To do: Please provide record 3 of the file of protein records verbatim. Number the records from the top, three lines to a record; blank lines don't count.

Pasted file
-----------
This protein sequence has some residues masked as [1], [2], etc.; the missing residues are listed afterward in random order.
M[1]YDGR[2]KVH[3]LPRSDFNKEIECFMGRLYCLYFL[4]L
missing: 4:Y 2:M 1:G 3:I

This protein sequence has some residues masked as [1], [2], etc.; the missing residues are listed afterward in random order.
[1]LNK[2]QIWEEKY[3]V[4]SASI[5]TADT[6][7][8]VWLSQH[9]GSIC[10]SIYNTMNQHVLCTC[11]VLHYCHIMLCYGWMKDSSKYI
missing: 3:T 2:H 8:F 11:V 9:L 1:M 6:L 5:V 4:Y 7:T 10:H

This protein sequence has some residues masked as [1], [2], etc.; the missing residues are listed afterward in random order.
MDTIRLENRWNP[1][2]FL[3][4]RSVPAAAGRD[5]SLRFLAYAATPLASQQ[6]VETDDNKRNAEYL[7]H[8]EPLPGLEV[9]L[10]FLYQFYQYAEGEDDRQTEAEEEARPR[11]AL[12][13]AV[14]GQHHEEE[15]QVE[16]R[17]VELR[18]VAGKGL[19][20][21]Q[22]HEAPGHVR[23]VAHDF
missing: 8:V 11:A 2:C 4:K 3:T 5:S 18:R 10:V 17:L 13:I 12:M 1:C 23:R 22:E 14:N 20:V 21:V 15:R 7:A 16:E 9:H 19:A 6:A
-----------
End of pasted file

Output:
This protein sequence has some residues masked as [1], [2], etc.; the missing residues are listed afterward in random order.
MDTIRLENRWNP[1][2]FL[3][4]RSVPAAAGRD[5]SLRFLAYAATPLASQQ[6]VETDDNKRNAEYL[7]H[8]EPLPGLEV[9]L[10]FLYQFYQYAEGEDDRQTEAEEEARPR[11]AL[12][13]AV[14]GQHHEEE[15]QVE[16]R[17]VELR[18]VAGKGL[19][20][21]Q[22]HEAPGHVR[23]VAHDF
missing: 8:V 11:A 2:C 4:K 3:T 5:S 18:R 10:V 17:L 13:I 12:M 1:C 23:R 22:E 14:N 20:V 21:V 15:R 7:A 16:E 9:H 19:A 6:A